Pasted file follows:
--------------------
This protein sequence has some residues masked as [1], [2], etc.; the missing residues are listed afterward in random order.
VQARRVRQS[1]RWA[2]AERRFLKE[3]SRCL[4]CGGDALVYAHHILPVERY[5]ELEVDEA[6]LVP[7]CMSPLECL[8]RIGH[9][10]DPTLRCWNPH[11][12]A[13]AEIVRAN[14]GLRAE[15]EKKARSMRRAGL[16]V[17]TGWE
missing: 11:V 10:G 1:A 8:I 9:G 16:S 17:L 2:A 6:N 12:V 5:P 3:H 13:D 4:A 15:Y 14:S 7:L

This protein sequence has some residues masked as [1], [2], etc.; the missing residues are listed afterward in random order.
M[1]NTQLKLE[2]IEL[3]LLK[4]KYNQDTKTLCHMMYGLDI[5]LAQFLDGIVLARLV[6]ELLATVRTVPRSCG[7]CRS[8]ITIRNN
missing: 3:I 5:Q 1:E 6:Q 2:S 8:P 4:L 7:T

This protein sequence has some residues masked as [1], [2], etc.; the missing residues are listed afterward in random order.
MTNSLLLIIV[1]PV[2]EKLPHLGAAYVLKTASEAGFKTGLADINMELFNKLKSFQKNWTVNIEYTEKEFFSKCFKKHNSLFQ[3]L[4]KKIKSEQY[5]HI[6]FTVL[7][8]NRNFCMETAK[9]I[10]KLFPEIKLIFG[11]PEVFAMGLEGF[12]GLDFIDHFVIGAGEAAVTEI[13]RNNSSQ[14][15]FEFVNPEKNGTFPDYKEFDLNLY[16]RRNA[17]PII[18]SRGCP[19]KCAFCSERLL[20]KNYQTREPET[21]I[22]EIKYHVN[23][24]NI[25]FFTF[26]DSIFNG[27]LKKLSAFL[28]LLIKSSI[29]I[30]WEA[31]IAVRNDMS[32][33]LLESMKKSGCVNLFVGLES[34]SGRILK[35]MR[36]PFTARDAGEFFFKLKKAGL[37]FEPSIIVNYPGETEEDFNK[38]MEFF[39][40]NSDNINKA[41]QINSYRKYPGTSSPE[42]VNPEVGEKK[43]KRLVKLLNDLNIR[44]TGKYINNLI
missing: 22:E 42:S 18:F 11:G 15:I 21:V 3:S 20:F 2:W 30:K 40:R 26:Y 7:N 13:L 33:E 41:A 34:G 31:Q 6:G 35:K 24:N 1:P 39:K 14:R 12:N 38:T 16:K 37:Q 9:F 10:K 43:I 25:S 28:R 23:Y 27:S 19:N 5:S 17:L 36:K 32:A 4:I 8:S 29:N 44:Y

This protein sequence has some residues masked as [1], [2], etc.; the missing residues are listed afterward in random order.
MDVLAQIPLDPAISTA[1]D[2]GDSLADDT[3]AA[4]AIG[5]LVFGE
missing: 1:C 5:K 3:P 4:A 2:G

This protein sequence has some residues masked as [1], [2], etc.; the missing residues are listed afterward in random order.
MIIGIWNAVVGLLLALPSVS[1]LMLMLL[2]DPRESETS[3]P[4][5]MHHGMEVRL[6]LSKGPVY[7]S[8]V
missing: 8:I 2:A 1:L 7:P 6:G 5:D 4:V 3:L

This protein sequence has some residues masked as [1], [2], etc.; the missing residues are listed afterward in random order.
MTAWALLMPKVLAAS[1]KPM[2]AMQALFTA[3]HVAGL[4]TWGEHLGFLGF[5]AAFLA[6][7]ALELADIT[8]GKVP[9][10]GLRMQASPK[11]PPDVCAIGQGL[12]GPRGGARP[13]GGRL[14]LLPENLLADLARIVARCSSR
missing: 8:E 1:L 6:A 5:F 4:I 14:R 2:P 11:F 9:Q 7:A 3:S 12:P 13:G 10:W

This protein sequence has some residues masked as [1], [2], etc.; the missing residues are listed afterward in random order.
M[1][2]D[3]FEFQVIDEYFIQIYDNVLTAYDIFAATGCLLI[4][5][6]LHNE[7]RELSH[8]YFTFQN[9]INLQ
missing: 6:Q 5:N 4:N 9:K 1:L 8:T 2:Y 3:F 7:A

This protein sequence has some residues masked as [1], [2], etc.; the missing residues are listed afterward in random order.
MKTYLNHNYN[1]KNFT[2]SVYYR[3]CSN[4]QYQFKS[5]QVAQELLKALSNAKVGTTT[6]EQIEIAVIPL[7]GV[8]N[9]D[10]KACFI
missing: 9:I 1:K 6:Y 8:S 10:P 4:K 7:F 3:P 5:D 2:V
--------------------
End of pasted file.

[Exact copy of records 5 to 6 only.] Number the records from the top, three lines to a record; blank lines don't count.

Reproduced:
This protein sequence has some residues masked as [1], [2], etc.; the missing residues are listed afterward in random order.
MIIGIWNAVVGLLLALPSVS[1]LMLMLL[2]DPRESETS[3]P[4][5]MHHGMEVRL[6]LSKGPVY[7]S[8]V
missing: 8:I 2:A 1:L 7:P 6:G 5:D 4:V 3:L

This protein sequence has some residues masked as [1], [2], etc.; the missing residues are listed afterward in random order.
MTAWALLMPKVLAAS[1]KPM[2]AMQALFTA[3]HVAGL[4]TWGEHLGFLGF[5]AAFLA[6][7]ALELADIT[8]GKVP[9][10]GLRMQASPK[11]PPDVCAIGQGL[12]GPRGGARP[13]GGRL[14]LLPENLLADLARIVARCSSR
missing: 8:E 1:L 6:A 5:F 4:I 14:R 2:P 11:F 9:Q 7:A 3:S 12:P 13:G 10:W